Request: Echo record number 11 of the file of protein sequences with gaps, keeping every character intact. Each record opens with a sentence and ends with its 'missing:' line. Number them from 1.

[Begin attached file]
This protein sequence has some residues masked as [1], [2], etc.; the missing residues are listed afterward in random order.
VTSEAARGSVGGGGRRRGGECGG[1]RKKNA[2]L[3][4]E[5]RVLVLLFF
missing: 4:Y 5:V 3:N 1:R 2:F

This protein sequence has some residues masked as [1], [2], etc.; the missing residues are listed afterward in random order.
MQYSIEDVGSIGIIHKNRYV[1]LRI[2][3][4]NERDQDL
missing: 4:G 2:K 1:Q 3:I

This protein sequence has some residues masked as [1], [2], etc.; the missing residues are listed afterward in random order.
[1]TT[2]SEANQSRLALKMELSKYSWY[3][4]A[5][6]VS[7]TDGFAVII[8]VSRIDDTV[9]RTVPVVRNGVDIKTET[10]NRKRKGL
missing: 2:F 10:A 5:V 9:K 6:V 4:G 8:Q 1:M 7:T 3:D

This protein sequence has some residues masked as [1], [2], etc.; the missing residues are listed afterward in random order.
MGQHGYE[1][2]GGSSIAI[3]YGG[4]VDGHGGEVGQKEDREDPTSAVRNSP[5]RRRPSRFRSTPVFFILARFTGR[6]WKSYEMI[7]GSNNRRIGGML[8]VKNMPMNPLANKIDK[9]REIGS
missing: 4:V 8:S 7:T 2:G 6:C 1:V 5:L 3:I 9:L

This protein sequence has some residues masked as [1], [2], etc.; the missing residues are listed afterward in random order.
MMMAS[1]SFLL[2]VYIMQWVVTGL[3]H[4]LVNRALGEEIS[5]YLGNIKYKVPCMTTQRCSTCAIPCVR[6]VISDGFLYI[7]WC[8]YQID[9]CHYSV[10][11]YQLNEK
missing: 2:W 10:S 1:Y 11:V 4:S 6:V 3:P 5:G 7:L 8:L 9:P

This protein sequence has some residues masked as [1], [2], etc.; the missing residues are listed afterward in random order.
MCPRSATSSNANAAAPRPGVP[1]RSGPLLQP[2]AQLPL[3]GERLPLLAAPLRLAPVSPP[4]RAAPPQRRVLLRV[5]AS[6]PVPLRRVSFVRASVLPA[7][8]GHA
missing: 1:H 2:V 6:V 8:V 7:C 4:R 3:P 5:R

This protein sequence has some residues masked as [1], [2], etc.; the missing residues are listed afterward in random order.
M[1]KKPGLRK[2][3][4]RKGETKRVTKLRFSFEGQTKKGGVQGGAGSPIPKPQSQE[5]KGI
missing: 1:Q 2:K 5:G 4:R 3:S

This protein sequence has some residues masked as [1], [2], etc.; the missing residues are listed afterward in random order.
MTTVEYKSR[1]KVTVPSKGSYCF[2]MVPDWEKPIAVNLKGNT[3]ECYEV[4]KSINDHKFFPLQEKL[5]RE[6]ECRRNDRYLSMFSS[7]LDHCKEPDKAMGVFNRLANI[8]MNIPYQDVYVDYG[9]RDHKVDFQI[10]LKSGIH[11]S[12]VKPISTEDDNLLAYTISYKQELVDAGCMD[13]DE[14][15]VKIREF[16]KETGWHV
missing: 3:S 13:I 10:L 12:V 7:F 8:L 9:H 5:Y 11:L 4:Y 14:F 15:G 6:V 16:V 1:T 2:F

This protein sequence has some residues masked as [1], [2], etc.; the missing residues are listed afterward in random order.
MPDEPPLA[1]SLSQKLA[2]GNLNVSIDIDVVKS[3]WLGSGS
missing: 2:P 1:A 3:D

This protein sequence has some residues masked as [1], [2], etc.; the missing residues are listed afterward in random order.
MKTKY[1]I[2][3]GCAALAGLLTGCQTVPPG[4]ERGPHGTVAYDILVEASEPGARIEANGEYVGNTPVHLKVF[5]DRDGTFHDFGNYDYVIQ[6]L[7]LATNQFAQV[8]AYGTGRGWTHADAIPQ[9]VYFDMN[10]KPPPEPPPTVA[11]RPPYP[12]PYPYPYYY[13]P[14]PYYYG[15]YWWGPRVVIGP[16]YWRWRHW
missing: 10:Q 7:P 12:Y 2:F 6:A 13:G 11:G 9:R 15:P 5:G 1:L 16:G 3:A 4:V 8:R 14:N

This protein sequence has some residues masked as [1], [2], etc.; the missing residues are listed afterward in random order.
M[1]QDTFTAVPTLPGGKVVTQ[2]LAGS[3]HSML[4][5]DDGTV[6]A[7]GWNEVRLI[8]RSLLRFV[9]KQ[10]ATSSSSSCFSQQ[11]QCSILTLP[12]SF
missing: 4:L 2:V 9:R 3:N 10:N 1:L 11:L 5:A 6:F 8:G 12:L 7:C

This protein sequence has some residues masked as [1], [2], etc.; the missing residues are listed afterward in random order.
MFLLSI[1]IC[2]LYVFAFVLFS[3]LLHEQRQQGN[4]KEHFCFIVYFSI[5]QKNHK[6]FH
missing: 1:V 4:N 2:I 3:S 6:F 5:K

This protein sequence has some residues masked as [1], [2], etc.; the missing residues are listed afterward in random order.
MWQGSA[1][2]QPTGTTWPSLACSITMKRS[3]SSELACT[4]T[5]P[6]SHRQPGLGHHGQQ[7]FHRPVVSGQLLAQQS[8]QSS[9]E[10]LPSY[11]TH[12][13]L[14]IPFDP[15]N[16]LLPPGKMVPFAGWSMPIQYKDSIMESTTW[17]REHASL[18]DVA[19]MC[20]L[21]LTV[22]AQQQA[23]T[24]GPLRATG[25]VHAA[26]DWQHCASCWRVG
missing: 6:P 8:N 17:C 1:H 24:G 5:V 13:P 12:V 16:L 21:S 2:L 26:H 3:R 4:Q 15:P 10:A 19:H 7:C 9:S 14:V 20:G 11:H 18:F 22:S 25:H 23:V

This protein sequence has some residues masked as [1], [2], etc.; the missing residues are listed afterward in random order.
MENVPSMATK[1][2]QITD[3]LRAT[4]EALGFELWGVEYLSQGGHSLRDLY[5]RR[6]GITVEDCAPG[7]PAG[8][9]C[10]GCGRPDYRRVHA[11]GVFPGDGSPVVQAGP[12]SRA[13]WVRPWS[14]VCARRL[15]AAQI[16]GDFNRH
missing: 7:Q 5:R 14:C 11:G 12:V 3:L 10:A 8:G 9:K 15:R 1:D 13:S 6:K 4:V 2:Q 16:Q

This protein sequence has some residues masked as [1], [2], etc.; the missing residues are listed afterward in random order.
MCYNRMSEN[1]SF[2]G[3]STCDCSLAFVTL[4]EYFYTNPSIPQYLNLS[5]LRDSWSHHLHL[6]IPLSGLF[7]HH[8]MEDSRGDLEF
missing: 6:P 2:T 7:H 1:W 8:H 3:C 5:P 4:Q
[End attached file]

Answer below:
This protein sequence has some residues masked as [1], [2], etc.; the missing residues are listed afterward in random order.
M[1]QDTFTAVPTLPGGKVVTQ[2]LAGS[3]HSML[4][5]DDGTV[6]A[7]GWNEVRLI[8]RSLLRFV[9]KQ[10]ATSSSSSCFSQQ[11]QCSILTLP[12]SF
missing: 4:L 2:V 9:R 3:N 10:N 1:L 11:L 5:A 6:F 8:G 12:L 7:C